A story as unique as the immigrant experience

Azuka Theatre presents Priyanka Shetty’s The Elephant in the Room

2 minute read
In a dressing room, Shetty grins excitedly and clutches a red fabric costume to her chest. She wears a black satin jacket
No longer hiding her true self: Priyanka Shetty in ‘The Elephant in the Room’ at Azuka. (Photo by Johanna Austin.)

Priyanka Shetty’s The Elephant in the Room, now getting its Philadelphia debut as Azuka Theatre’s season opener, chronicles the artist’s journey from being a software engineer in India to becoming an actor in the US. In this autobiographical one-woman show, Shetty explores relatable themes of self-discovery, chasing the American dream, pioneering new pathways, and self-acceptance.

The show opens in a theater dressing room as Shetty hypes herself up to go on stage for the titular play. She is anxious because her parents, who have never approved of her career in the arts, are in the audience. Through a series of flashbacks aided by a mysterious gift of Ganesha-themed tarot cards, Shetty leaps through time and space to share her story. With each new reveal, each tarot card hovers in cubes on either side of the stage with excellent lighting design by Harbour Edney and scenic design by Dirk Durossette.

Growing up in India, Shetty felt limited by gender norms and patriarchal society. While her older brother was given the freedom to hang out with his friends and a say in his destiny, Shetty’s mother restricted her freedom to guide her as a proper young lady, which made Shetty hide her true self from her parents. She finds support and solace in a whirlwind romance and encouragement to explore her true passion in theater, leading to a fight with her mother. This is a memorable and well-executed scene with lightning-quick transitions between Shetty as herself and her enraged mother.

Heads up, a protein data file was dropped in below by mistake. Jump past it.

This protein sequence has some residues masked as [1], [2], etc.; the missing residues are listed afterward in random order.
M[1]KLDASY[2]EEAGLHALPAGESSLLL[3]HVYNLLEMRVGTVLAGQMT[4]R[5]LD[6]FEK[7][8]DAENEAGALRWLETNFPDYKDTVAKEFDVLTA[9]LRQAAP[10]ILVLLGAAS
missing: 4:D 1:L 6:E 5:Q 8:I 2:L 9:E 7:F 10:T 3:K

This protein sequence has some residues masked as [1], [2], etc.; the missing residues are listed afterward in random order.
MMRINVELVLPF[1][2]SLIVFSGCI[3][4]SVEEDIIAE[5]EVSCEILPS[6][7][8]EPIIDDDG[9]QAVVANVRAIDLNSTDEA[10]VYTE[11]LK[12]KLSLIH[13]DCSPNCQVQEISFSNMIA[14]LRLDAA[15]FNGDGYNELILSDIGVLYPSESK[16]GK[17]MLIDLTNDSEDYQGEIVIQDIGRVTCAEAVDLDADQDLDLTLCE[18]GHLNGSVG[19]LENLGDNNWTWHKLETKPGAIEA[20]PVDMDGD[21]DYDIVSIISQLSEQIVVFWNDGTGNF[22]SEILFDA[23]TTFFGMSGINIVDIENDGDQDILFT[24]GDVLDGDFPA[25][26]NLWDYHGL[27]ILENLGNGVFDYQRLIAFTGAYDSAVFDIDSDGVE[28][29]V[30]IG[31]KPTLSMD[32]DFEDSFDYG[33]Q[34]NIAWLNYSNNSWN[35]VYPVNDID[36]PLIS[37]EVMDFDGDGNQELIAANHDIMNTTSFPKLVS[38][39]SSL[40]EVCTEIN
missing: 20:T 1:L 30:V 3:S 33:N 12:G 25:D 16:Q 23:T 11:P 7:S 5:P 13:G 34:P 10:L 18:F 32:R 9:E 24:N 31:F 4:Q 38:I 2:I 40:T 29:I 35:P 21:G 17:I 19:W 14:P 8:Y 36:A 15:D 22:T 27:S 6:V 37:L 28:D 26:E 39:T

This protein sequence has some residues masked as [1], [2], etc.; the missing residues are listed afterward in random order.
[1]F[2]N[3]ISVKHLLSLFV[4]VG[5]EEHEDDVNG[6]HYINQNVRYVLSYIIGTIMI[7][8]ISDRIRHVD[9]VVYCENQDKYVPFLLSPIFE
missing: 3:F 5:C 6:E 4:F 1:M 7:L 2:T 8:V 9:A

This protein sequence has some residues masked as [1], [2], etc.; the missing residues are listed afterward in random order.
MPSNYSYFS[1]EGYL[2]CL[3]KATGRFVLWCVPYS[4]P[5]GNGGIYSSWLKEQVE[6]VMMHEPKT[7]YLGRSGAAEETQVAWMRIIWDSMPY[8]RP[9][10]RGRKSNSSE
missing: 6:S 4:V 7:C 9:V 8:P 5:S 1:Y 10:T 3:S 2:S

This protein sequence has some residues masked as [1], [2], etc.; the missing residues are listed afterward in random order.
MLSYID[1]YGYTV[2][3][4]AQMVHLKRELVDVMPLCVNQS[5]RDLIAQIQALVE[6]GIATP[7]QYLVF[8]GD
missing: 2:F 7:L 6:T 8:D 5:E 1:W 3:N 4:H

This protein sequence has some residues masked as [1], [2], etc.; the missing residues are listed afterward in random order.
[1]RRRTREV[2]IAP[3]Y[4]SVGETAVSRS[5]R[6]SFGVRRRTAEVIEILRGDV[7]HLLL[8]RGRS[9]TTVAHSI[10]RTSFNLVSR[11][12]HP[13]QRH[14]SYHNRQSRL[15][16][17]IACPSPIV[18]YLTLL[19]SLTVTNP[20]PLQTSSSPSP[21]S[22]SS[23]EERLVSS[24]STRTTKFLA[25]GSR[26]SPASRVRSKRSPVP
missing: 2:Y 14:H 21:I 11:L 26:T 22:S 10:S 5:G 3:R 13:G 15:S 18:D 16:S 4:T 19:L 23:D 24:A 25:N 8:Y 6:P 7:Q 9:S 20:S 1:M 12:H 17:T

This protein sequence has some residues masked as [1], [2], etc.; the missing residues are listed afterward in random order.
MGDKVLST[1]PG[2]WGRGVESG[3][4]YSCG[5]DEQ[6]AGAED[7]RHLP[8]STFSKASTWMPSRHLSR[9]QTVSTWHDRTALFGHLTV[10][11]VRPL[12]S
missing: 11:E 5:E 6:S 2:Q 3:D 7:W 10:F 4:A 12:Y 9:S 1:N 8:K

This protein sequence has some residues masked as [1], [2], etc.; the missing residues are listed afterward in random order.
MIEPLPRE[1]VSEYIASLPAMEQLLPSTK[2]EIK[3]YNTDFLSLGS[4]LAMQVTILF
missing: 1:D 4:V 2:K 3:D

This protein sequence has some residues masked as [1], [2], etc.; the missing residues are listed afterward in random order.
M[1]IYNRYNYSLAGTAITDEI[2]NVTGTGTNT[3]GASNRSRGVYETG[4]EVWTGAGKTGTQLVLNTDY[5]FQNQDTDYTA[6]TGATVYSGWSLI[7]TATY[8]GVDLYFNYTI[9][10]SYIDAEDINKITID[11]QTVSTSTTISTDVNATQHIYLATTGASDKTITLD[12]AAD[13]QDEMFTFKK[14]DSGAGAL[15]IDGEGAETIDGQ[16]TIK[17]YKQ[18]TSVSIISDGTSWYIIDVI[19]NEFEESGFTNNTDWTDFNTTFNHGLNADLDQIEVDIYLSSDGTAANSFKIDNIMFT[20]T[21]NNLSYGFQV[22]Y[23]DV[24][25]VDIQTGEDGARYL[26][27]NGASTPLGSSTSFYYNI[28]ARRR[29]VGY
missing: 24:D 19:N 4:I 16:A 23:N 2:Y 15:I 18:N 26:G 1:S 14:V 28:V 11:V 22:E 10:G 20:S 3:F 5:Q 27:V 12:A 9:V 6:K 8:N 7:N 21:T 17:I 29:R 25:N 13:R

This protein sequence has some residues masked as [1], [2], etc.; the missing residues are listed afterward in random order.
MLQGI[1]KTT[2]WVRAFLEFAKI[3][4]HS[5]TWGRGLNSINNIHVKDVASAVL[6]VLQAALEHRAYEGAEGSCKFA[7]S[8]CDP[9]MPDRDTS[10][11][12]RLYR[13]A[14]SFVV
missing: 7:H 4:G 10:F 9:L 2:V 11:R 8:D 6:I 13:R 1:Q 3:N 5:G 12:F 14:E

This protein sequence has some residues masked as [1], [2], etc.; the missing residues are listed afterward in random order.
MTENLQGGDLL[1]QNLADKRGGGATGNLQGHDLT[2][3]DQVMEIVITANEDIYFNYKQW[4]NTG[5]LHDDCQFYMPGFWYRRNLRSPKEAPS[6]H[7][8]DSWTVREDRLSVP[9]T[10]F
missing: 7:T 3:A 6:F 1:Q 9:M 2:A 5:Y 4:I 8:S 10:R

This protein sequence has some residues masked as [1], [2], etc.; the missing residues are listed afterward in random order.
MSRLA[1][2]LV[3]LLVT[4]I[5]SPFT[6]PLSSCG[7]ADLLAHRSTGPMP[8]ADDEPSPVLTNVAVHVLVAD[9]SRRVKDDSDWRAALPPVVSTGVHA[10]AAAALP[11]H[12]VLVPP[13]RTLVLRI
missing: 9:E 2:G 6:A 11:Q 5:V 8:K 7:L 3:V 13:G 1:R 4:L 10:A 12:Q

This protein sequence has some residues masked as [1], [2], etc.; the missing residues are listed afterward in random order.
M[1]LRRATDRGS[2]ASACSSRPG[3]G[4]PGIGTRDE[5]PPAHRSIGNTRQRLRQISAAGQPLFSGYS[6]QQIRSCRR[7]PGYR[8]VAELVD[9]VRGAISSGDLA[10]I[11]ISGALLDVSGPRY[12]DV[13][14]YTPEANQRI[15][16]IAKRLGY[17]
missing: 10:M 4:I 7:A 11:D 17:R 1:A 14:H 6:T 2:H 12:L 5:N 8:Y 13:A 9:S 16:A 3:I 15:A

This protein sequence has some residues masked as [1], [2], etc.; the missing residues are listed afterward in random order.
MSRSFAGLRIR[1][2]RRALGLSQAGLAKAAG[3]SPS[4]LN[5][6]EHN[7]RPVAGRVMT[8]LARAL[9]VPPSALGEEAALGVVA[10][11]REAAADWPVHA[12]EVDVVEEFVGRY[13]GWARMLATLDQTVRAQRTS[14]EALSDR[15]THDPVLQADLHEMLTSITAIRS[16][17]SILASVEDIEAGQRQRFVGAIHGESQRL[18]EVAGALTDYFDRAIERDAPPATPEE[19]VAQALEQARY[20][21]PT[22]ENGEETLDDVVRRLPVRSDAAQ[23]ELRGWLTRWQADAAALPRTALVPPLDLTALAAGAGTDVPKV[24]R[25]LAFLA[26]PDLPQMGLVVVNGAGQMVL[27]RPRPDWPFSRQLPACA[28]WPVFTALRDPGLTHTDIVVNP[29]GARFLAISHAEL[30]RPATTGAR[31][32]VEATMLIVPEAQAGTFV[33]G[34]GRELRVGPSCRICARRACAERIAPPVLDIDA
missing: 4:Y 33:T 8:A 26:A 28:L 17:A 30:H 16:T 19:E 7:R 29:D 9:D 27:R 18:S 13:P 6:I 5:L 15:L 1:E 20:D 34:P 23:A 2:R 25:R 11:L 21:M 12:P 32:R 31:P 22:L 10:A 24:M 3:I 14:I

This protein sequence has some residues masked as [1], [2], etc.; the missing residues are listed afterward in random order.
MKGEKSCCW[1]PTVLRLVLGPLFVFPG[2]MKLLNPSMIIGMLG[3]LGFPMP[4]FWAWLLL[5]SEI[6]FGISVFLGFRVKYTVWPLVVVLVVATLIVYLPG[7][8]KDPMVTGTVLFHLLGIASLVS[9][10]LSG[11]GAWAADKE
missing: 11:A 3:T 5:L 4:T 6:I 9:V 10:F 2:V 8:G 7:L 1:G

For Shetty, America represents a land of freedom, opportunity, bikinis for everyone, and a place to belong. Unfortunately, the reality is not as welcoming or vibrant as the dream she had been sold. As an international student at the University of Virginia, she faces microaggressions and roadblocks throughout her journey to become an actor. Seen as “too other” to be cast in her grad-school productions, she makes playwriting her path to both tell her own story and find a role where she can be herself.

Shetty’s compelling skills as an actor under director Suli Holum capture the attention and affection of the audience. Charming and arresting, Shetty skillfully leaps between herself, her Indian mother, her blasé American classmates, her opinionated Indian aunties, and more. But the play could benefit from a little trimming—80 minutes feels a bit long. There were times I wished for more: a more nuanced unpacking of identity and her journey of overcoming self-doubt, while other sections dragged on a little too long. However, Shetty’s magnetism as an actor carries the play through the occasional uneven pacing. This is Shetty’s playwriting debut, and I am curious to see the other plays in her triptych of solo shows.

The Elephant in the Room tells a bold immigrant story as unique as the immigrant experience itself. Shetty brings the show to vivid and joyful life. Don’t miss the chance to experience this heartwarming, hilarious, unique, and entertaining piece of theater.

What, When, Where

The Elephant in the Room. By Priyanka Shetty, directed by Suli Holum. Pay-what-you-decide. Through November 19, 2023, at the Louis Bluver Theatre at the Drake, 302 S Hicks Street, Philadelphia. (215) 563-1100 or azukatheatre.org.


The Louis Bluver Theatre at the Drake is an ADA-compliant venue with gender-neutral restrooms. All Azuka Theatre performances are pay-what-you-decide.

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